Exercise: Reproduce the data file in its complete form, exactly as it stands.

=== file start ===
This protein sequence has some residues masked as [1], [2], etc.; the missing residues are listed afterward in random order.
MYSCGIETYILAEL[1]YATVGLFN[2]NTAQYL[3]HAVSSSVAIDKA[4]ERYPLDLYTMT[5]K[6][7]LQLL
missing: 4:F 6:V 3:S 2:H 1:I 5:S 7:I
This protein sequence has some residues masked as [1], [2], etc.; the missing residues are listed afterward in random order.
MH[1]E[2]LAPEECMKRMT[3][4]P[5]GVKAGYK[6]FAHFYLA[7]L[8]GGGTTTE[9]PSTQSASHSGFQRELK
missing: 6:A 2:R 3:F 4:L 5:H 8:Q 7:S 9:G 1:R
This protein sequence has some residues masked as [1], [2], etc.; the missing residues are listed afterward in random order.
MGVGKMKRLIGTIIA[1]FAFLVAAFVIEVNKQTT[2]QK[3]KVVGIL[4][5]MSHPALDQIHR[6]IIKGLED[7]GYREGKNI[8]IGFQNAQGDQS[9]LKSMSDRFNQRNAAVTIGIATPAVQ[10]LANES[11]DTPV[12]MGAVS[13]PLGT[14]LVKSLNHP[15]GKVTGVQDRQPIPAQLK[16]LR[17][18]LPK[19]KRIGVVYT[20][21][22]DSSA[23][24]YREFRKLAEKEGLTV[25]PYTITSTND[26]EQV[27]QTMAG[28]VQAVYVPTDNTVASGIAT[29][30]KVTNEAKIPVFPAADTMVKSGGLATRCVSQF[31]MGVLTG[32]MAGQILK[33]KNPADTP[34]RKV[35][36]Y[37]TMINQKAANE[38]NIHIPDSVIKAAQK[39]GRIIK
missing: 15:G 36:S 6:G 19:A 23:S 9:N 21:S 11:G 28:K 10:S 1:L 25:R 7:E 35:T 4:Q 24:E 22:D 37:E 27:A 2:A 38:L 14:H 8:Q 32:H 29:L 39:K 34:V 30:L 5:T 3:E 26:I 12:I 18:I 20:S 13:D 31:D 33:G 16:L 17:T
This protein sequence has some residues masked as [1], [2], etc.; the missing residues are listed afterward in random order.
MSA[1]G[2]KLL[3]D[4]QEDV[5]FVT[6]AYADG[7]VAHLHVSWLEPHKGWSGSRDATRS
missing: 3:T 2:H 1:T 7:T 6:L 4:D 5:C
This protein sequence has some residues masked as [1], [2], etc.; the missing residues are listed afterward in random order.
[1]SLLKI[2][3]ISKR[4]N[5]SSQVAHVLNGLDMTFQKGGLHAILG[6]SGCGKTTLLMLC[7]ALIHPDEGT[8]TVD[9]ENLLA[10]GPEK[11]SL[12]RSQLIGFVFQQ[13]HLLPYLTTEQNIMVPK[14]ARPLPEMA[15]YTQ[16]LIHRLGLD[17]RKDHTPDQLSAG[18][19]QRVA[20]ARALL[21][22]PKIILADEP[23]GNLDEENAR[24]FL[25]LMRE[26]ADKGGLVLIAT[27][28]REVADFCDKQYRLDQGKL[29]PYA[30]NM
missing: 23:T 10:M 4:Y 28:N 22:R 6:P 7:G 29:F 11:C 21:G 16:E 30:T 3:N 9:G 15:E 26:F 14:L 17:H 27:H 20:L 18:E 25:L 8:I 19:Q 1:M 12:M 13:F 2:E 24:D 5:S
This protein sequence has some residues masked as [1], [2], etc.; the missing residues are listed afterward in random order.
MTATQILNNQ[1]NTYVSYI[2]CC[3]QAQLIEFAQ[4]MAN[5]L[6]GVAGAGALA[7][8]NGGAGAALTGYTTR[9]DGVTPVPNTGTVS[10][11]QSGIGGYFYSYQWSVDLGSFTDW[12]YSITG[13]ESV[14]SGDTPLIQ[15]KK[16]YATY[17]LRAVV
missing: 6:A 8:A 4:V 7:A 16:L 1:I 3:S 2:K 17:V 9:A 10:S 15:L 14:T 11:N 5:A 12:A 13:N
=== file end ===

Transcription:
This protein sequence has some residues masked as [1], [2], etc.; the missing residues are listed afterward in random order.
MYSCGIETYILAEL[1]YATVGLFN[2]NTAQYL[3]HAVSSSVAIDKA[4]ERYPLDLYTMT[5]K[6][7]LQLL
missing: 4:F 6:V 3:S 2:H 1:I 5:S 7:I
This protein sequence has some residues masked as [1], [2], etc.; the missing residues are listed afterward in random order.
MH[1]E[2]LAPEECMKRMT[3][4]P[5]GVKAGYK[6]FAHFYLA[7]L[8]GGGTTTE[9]PSTQSASHSGFQRELK
missing: 6:A 2:R 3:F 4:L 5:H 8:Q 7:S 9:G 1:R
This protein sequence has some residues masked as [1], [2], etc.; the missing residues are listed afterward in random order.
MGVGKMKRLIGTIIA[1]FAFLVAAFVIEVNKQTT[2]QK[3]KVVGIL[4][5]MSHPALDQIHR[6]IIKGLED[7]GYREGKNI[8]IGFQNAQGDQS[9]LKSMSDRFNQRNAAVTIGIATPAVQ[10]LANES[11]DTPV[12]MGAVS[13]PLGT[14]LVKSLNHP[15]GKVTGVQDRQPIPAQLK[16]LR[17][18]LPK[19]KRIGVVYT[20][21][22]DSSA[23][24]YREFRKLAEKEGLTV[25]PYTITSTND[26]EQV[27]QTMAG[28]VQAVYVPTDNTVASGIAT[29][30]KVTNEAKIPVFPAADTMVKSGGLATRCVSQF[31]MGVLTG[32]MAGQILK[33]KNPADTP[34]RKV[35][36]Y[37]TMINQKAANE[38]NIHIPDSVIKAAQK[39]GRIIK
missing: 15:G 36:S 6:G 19:A 23:S 9:N 21:S 11:G 28:K 10:S 1:L 25:R 7:E 35:T 4:Q 24:E 22:D 37:E 27:A 2:A 38:L 14:H 8:Q 32:H 29:L 39:K 34:V 30:L 5:T 3:E 26:I 12:I 18:I 20:S 13:D 31:D 33:G 16:L 17:T
This protein sequence has some residues masked as [1], [2], etc.; the missing residues are listed afterward in random order.
MSA[1]G[2]KLL[3]D[4]QEDV[5]FVT[6]AYADG[7]VAHLHVSWLEPHKGWSGSRDATRS
missing: 3:T 2:H 1:T 7:T 6:L 4:D 5:C
This protein sequence has some residues masked as [1], [2], etc.; the missing residues are listed afterward in random order.
[1]SLLKI[2][3]ISKR[4]N[5]SSQVAHVLNGLDMTFQKGGLHAILG[6]SGCGKTTLLMLC[7]ALIHPDEGT[8]TVD[9]ENLLA[10]GPEK[11]SL[12]RSQLIGFVFQQ[13]HLLPYLTTEQNIMVPK[14]ARPLPEMA[15]YTQ[16]LIHRLGLD[17]RKDHTPDQLSAG[18][19]QRVA[20]ARALL[21][22]PKIILADEP[23]GNLDEENAR[24]FL[25]LMRE[26]ADKGGLVLIAT[27][28]REVADFCDKQYRLDQGKL[29]PYA[30]NM
missing: 23:T 10:M 4:Y 28:N 22:R 6:P 7:G 29:F 11:C 21:G 16:E 30:T 3:N 9:G 15:E 26:F 14:L 17:H 27:H 20:L 18:E 25:L 8:I 19:Q 1:M 12:M 13:F 2:E 24:D 5:S
This protein sequence has some residues masked as [1], [2], etc.; the missing residues are listed afterward in random order.
MTATQILNNQ[1]NTYVSYI[2]CC[3]QAQLIEFAQ[4]MAN[5]L[6]GVAGAGALA[7][8]NGGAGAALTGYTTR[9]DGVTPVPNTGTVS[10][11]QSGIGGYFYSYQWSVDLGSFTDW[12]YSITG[13]ESV[14]SGDTPLIQ[15]KK[16]YATY[17]LRAVV
missing: 6:A 8:A 4:V 7:A 16:L 1:I 3:S 2:K 17:V 9:A 10:S 15:L 14:T 11:N 5:A 12:A 13:N